Unraveling the Synoptic puzzle: stylometric insights into Luke's potential use of Matthew

:speech_balloon: Speaker: Sophie Robert-Hayek, Jacques Istas and Frédérique Rey

:classical_building: Affiliation: 1, Laboratoire Ecritures, Université de Lorraine, France; 2, Laboratoire Jean Kuntzmann, Université Grenoble Alpes, France

Title: Unraveling the Synoptic puzzle: stylometric insights into Luke’s potential use of Matthew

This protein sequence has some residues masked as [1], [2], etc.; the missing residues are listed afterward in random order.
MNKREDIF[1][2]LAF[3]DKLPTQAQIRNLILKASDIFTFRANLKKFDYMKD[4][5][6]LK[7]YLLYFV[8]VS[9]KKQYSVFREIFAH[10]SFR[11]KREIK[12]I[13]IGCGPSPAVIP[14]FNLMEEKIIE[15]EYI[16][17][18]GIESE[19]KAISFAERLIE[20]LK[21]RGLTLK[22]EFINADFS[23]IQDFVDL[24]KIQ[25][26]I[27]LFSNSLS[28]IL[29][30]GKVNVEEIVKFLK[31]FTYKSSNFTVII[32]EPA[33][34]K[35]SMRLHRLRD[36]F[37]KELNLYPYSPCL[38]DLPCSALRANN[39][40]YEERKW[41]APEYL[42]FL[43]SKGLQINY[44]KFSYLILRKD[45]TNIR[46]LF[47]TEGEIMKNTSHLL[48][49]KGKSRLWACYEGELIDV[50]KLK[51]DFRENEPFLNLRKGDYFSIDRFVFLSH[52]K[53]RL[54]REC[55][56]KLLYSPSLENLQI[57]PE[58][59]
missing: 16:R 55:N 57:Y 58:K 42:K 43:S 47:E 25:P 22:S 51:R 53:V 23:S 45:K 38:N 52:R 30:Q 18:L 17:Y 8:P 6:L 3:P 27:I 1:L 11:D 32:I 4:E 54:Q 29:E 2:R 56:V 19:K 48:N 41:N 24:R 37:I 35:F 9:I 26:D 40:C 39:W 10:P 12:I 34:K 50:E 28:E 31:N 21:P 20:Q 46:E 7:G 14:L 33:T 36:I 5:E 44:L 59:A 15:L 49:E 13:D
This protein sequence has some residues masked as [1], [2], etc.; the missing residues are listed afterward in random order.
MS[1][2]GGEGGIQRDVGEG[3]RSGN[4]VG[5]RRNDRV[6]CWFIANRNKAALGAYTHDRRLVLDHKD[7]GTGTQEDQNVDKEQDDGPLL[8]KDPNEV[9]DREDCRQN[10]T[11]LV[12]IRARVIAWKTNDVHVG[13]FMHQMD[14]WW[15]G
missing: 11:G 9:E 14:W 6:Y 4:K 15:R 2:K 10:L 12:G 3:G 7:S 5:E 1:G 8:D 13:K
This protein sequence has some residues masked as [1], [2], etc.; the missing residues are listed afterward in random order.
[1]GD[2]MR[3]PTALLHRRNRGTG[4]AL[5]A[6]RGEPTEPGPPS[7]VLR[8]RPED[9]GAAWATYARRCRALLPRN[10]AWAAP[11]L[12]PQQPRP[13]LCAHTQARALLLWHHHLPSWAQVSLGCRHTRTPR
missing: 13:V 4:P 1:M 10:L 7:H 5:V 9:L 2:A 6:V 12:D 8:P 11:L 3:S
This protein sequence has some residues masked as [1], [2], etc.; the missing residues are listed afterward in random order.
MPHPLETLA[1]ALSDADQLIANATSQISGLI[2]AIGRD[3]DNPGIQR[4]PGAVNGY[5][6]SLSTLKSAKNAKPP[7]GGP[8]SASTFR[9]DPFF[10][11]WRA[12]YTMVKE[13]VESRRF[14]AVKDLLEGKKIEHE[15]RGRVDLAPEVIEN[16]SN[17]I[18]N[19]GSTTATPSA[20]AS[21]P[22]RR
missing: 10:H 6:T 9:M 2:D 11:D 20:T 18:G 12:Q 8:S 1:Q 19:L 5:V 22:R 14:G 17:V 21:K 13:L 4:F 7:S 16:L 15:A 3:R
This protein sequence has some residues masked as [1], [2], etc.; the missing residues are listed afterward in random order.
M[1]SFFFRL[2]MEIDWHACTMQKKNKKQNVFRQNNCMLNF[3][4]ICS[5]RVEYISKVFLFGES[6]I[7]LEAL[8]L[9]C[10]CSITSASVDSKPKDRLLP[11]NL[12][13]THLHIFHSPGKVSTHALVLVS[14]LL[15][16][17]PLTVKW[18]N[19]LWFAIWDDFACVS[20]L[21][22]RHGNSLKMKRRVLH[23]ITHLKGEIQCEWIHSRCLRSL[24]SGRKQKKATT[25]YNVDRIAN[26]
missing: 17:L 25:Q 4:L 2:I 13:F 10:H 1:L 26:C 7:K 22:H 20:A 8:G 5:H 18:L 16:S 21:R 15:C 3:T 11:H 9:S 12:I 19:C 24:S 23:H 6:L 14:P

Abstract: The literary sources behind the three canonical Synoptic Gospels, namely Luke, Matthew and Mark, have long intrigued scholars because of the Gospels striking similarities and notable differences in their accounts of Jesus’s life. Various theories have been proposed to explain these textual relationships, including common oral witnesses, lost sources or communities possessing each other’s works. However, a universally accepted solution remains elusive. Leveraging advancements in statistics, data analysis, and computing power, researchers have begun treating this as a statistical problem and quantitatively measuring the likelihood of the different theories based on verbal agreements and stylometric features. \ In this paper, we rely on a very recent Machine Learning based approach to solve the synoptic problem. We use Machine Learning classifiers two-sample tests, a novel approach relying on the analysis of the success rate of binary classifiers to identify whether two samples are drawn from the same distribution, to detect differences in sources within Luke’s Gospel and variations in the edition patterns of Markan material between Matthew and Luke. This analysis is done on a pericope-per-pericope basis, defined as thematic units encompassing teachings or narrative episodes. The results suggest significant dissimilarities in style and edit distance, indicating that the double and triple material within the Gospel of Luke likely originate from different sources. This suggests that Luke derived his triple tradition from Mark and not from Matthew. Despite the necessity of cautious interpretation due to the size of the dataset, our study thus offers substantial evidence supporting the theory of Luke’s dependency on Mark’s material for his triple tradition and makes the two-source hypothesis, which suggests that Luke did not have access to Matthew’s work, the most likely explanation based on our methodology.

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